Umberto Giordano, libretto by Luigi Illica
The Royal Opera
Royal Opera House, London
17,000 people were guillotined during the French Revolution. Andrea Chenier, poet and journalist, was guillotined three days before the Reign of Terror ended in July 1974. He was 31 years old. Robespierre and the Jacobins didn’t like his satirical verses and articles.
Umberto Giordano, a leader of the verismo (realistic) school of Italian opera, had his biggest success with Andrea Chenier which premièred at La Scala in Milan in 1896 and has remained popular in Italy ever since.
The score has an abundance of vitality and melody. The libretto is very much a work of fiction, based on his poems rather than his life. The opera’s vision of the French Revolution can stand side by side with Georg Büchner, Charles Dickens and Baroness Orczy.
David McVicar’s handsome production, richly designed by Robert Jones and costumed by Jenny Tiramani, was seen at the Royal Opera House in 2015. Jonas Kaufmann starred. Antonio Pappano conducted. A memorable occasion.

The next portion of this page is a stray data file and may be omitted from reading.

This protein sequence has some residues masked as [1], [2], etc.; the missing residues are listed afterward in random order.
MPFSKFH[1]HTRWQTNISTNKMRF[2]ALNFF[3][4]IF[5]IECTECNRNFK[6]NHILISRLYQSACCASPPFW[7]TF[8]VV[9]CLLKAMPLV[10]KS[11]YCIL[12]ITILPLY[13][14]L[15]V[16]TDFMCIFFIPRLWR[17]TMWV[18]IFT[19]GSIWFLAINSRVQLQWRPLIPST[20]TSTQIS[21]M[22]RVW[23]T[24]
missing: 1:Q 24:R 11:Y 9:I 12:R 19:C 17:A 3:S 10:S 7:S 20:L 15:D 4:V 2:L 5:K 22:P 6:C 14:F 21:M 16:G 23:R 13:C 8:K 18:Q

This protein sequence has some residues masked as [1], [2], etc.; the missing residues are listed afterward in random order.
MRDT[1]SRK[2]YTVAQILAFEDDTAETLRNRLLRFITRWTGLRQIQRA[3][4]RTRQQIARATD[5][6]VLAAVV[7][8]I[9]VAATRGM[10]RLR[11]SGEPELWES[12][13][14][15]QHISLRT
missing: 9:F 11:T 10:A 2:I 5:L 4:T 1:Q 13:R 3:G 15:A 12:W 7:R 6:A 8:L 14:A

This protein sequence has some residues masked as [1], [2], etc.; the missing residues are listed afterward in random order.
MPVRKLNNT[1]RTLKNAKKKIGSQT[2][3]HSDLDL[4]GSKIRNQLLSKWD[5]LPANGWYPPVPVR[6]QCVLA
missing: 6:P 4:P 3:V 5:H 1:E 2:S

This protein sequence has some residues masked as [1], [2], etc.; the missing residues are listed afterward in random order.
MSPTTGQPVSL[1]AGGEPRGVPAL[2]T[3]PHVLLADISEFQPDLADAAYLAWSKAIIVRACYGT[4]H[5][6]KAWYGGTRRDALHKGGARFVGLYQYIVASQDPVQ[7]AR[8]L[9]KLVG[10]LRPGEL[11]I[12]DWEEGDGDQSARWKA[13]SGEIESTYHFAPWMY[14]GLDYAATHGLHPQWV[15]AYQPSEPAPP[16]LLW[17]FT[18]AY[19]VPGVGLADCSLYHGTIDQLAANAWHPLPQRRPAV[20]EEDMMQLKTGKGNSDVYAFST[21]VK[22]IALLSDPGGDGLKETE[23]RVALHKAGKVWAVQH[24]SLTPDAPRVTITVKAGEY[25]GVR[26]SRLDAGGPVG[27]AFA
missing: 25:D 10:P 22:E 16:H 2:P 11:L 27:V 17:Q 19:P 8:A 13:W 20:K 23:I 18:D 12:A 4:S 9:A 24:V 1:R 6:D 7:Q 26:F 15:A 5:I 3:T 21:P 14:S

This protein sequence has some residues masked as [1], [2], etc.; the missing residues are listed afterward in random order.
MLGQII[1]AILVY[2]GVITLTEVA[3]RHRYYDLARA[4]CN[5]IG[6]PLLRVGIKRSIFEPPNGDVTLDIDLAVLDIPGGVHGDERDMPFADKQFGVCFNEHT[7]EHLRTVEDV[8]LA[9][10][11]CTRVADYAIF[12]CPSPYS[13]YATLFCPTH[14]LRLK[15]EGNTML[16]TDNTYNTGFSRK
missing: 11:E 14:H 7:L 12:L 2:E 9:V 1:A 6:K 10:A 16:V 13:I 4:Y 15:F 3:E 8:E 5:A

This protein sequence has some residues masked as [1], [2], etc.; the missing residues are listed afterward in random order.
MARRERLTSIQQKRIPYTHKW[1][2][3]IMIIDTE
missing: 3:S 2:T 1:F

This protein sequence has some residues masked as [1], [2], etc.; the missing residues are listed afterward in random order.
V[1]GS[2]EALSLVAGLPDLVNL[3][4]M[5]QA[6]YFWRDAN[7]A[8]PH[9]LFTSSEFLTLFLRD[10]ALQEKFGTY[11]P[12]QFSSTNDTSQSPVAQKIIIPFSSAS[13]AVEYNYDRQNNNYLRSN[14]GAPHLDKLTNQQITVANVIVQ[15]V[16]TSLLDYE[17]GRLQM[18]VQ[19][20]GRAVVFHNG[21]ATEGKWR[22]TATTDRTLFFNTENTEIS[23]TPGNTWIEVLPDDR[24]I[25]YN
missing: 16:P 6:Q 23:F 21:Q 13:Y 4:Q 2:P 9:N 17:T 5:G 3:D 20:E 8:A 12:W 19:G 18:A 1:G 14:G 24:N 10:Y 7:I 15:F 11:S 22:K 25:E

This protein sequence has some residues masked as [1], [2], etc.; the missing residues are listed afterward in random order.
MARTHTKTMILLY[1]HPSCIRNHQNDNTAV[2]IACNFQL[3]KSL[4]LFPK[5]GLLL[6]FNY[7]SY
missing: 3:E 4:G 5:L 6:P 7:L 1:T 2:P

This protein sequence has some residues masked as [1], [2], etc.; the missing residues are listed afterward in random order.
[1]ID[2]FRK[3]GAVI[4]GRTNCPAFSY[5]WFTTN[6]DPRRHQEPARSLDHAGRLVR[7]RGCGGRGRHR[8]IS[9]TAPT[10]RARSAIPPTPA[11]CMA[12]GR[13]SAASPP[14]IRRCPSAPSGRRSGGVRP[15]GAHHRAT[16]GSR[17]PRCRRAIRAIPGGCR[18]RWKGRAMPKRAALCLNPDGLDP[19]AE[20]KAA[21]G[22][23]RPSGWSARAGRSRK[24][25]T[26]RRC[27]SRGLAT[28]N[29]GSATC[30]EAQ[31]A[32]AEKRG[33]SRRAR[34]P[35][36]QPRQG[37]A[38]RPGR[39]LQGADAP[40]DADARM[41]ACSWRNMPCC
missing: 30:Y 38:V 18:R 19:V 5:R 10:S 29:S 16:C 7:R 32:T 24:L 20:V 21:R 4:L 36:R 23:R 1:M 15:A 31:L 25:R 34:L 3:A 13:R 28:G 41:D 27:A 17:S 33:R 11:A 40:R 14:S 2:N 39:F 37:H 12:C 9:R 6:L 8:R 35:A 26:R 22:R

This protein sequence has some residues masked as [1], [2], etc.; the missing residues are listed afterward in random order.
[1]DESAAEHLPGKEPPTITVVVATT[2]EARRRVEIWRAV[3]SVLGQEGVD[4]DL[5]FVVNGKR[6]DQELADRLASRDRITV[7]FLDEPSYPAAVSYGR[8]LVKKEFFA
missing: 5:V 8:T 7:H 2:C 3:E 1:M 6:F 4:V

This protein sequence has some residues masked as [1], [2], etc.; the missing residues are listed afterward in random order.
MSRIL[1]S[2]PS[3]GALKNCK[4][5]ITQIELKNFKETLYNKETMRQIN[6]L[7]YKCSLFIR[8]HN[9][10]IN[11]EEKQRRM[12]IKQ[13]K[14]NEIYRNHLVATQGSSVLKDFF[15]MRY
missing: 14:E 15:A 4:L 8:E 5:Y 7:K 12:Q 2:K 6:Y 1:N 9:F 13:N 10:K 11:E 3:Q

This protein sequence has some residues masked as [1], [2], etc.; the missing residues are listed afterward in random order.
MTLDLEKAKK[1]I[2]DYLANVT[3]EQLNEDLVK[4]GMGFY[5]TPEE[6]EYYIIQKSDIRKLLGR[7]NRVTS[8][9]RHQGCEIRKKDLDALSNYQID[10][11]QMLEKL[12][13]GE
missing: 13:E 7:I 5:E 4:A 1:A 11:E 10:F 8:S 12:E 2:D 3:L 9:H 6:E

Chenier is strongly critical of the ancien regime and stands up for the rights of the people. With four great arias and two major duets, it is a great role for Kaufmann who sings and acts with romantic fervour in a thrilling performance. Three of the arias are based on Chenier’s poems.
Eva-Maria Westbroek plays the woman he loves (pure fiction) and they take an ecstatic lyrical farewell (“Long live death!”) whilst the tumbril waits to take them to the guillotine.
There is a strong performance from Zeljko Lucic as the disaffected servant who turns revolutionary and leads an angry mob into the chateau where he used to work. The aristocrats with incredible froideur take the riot in their stride and dance a gavotte, as if nothing serious had happened. There is a neat let-them-eat-cake cameo from Rosalind Plowright.
I am surprised Andrea Chenier is not performed more often.
Reviewer: Robert Tanitch